All Devon's Mad Garden Experiments

Hi all!
My intention with this thread is to make a journal of sorts where I will post descriptions and pictures of all my landrace experiments in one place. This is probably the only way I can keep organized enough to share with the community what seeds I have and what I’m doing.

I will return at planting time to post more info about each individual crop, including the mix of varieties, past year results, and specific methods and intentions.

General description of the garden:

New Jersey, Zone 7 (formerly zone 6). 160 frost-free days.

Above-national-average precipitation.
Summers are becoming drier and we often have droughts in the growing season, but typically the ground stays wet throughout fall, winter, and spring.

Sandy loam soil.
I am planting in overworked agricultural land with relatively poor drainage, as far as sandy loams go.

No till, minimal dig, direct seeding as much as possible. No irrigation. Weeding when I feel like it. No or minimal fertilizer depending on the crop.

The crops I am breeding:
Chile pepper
Corn (Sweet)
Corn (Grain)
Pole Bean (P. vulgaris)
Hopniss (Apios americana)
Cucurbita moschata
Cucurbita pepo

I am selecting for:
Dry growing season
Wet harvest season
General pest and disease resistance
Direct seed
Early maturity
Lots of seeds
Pretty colors
Partial Shade

Aside from those listed above, I am also planting a bunch of other stuff including C. Maxima, Favas, Chickpeas, Brassica Mix, Amaranth, Sorghum, Sesame, Cacti, Herbs, and Trees.

Thanks for reading and I hope to have lots more info to share soon on all of the above.


I also am using cardboard for site prep. In addition, I’m using repurposed silage tarp. In general I don’t like plastic, but this stuff works just great for passively killing weeds. The silage tarp is faster and easier to lay down than cardboard. You might be able to score some from local farmers after they are done with it.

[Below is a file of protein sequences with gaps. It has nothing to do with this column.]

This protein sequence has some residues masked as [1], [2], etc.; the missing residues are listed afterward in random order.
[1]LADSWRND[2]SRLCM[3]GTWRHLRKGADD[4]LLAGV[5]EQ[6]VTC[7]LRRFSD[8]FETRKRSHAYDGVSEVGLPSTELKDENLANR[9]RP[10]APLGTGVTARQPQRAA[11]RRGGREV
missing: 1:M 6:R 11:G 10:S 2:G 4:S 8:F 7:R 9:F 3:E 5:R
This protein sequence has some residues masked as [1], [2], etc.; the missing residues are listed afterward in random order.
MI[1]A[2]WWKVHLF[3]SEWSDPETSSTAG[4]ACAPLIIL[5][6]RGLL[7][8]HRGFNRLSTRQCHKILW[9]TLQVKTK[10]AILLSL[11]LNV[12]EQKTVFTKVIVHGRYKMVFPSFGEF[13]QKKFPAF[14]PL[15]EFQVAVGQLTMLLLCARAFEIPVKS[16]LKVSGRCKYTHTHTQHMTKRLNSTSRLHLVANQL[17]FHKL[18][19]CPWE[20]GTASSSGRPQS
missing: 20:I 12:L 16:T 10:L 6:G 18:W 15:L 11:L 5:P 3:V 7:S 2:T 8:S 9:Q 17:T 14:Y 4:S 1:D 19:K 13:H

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Fabas planted today.
This is my first time planting fava beans.
They are the GTS mix for 2023…! because I forgot about them until too late last year.
I’ve put them in the small garden plot where last year I planted corn/beans/squash.

The weather forecast:

The earliest sign of spring around here is the blooming of crocuses. They bloom when hard freezes are still expected for a few more weeks.
When I was a kid crocuses bloomed in March.
This year they started blooming mid- February, and are almost finished for the year.
Last year they bloomed in January!

One week ago on Feb 17:

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I work on a vegetable farm and we have silage tarps, but they are all very much in use at all times, lol!

Favas have germinated, and the 9 elderberry cuttings I planted in fall are waking up.

Now I’m planting Carrots, Reckless Brassica Oleracea Mix, Onion mix, Garbanzos, Peas, Cilantro, Dill, Potatoes, Sunchokes, and Hopniss.
Just moving the cardboard and using a furrowing hoe to make furrows.

Today I transplanted out last year’s potatoes grown from true seed.
The tubers were mostly quite tiny, but I was impressed with a few normal-sized spuds. They all stored excellently in the fridge, even the teeny ones.
In addition to these tubers I collected exactly 4 potato berries.

I’ve also started a new tray of potato seeds in the greenhouse, and I’m going to try direct seeding some TPS later and see what happens.

Transplanted out my favorite fall carrots. They stored ok in the fridge. Perhaps I should have removed the foliage, some of which started to rot in February or March.
I’m in the Carrots in Clay club, although this year they’re going in a sandier spot.
They were taste-tested by variety-- and then from the varieties that tasted decent, I saved the best looking individuals. As they cross in subsequent generations I guess I will have to taste-test individuals and then replant them.